Evaluators need to ask themselves tougher questions about what difference their recommendations will make and the value they’ll add.
When I first wrote about Value-for-Money in the Evaluation Business, a number of people commented about the importance of addressing the question of “value for whom” and whether evaluation was generating value for a diverse set of stakeholders.
As I’ve written in the past, knowing your stakeholders is important to me as an evaluator. To be effective we need to understand who our stakeholders are, what is at stake for them, and what they want to get out of the evaluation. So, what is the value we are creating for stakeholders, and can we please them all?
Yes and no.
We have a range of stakeholders that look to us for independent evaluation and evidence about what works and what needs fixing.
Within the World Bank Group our main stakeholder groups are:
Answering the right questions
The comments on the first value for money blog raised other concerns, namely whether we were answering the right questions or had come too late in the process to make a difference. These are valid concerns, and they arise in all evaluation functions, not just in IEG.
Some of these issues come from different expectations of what evaluation can do. For instance, we often get asked why we cannot provide hands-on support to improving quality. The simple answer is it would interfere with management’s responsibilities and undermine our independence.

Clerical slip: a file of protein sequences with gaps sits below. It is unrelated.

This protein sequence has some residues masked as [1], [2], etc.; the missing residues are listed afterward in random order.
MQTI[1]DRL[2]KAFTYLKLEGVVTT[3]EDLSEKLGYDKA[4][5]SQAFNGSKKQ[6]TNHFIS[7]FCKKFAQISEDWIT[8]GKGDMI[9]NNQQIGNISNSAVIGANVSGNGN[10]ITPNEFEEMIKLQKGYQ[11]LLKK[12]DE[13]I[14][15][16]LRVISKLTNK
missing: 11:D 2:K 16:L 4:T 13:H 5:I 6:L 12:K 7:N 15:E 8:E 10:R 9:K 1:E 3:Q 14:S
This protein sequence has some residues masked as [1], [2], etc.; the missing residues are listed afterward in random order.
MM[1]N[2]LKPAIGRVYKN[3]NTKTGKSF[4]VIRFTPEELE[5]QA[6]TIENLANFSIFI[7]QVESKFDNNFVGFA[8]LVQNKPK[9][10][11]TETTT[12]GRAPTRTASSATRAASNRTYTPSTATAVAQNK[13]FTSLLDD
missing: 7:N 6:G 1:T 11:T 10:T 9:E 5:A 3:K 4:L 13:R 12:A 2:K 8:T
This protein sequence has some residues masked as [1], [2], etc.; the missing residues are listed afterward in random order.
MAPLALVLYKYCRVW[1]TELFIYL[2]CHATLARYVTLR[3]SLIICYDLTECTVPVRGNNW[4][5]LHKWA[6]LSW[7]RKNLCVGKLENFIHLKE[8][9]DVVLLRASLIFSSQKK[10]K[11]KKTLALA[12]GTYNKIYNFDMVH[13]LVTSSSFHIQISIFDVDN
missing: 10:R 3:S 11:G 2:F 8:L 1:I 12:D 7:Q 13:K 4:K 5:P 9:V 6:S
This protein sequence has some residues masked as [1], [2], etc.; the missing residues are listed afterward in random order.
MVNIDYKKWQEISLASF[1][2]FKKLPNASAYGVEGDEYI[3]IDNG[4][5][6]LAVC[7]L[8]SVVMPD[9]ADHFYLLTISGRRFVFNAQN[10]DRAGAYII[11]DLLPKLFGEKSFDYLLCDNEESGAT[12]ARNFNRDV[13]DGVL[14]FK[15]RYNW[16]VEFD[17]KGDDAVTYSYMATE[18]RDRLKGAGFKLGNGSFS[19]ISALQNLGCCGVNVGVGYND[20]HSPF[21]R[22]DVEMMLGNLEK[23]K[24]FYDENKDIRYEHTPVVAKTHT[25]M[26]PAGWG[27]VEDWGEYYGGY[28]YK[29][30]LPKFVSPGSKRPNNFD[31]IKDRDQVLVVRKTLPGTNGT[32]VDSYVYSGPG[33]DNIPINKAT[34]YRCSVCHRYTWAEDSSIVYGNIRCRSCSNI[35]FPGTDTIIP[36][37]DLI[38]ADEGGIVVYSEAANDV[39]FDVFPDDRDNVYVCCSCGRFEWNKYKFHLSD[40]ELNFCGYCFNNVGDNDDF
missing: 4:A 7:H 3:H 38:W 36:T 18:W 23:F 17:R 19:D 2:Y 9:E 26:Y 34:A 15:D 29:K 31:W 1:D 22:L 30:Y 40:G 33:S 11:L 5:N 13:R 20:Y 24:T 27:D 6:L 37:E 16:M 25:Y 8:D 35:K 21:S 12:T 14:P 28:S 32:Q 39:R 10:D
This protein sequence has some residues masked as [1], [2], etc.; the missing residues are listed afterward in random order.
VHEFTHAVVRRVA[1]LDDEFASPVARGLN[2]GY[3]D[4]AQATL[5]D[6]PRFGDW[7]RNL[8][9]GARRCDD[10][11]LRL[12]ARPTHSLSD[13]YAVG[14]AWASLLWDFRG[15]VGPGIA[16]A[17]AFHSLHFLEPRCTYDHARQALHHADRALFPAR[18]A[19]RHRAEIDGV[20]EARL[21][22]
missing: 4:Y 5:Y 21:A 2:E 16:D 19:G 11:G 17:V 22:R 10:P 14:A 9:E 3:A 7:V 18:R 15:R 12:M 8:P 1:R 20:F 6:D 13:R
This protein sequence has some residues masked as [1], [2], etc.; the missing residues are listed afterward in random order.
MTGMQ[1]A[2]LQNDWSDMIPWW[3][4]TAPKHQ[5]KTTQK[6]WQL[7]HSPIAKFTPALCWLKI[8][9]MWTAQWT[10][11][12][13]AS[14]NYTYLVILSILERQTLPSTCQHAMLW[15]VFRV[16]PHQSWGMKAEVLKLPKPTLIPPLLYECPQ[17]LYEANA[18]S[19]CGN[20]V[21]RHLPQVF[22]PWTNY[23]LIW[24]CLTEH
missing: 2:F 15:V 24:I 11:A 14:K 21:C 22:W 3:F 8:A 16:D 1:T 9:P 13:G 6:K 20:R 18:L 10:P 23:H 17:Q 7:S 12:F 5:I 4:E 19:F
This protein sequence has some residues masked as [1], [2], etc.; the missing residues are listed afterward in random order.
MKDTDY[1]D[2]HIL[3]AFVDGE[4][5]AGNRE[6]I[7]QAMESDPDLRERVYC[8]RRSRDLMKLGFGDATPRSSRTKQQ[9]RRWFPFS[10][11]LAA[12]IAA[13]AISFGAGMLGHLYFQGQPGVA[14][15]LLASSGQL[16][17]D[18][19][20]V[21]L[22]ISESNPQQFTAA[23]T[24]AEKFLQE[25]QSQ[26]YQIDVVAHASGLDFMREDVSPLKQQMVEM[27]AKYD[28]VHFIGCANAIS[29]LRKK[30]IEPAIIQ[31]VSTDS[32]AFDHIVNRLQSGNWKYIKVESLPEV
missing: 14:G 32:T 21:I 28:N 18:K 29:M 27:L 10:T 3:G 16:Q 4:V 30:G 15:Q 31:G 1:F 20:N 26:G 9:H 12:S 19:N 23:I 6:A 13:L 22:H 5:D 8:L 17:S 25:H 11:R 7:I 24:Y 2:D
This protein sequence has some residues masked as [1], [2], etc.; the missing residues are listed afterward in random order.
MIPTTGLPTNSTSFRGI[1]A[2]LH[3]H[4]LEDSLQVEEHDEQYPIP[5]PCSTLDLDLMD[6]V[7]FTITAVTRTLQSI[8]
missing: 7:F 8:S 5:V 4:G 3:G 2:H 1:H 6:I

In other cases when it comes to asking the right questions, we share the approach papers for our major evaluations and concept notes for our major learning products with stakeholders and ask for feedback. At the end of the evaluation process, we have a similar interaction to ensure we get the facts right and that the recommendations make sense.
Clients and users
The users of our evaluations also go beyond the World Bank Group, even though we do not have direct client relationships and rely on Bank Group operational staff to follow-through on lessons and recommendations.
These stakeholders include civil society organizations and other bilateral and multilateral organizations that rely on us as an arms-length institution that is close enough to see what is going on, while removed enough to have an independent evidence-based view.
Does this mean we serve every stakeholder and answer every question? Certainly not!
Reflecting on the value-for-money question there are three ways in which we as evaluators can push ourselves further: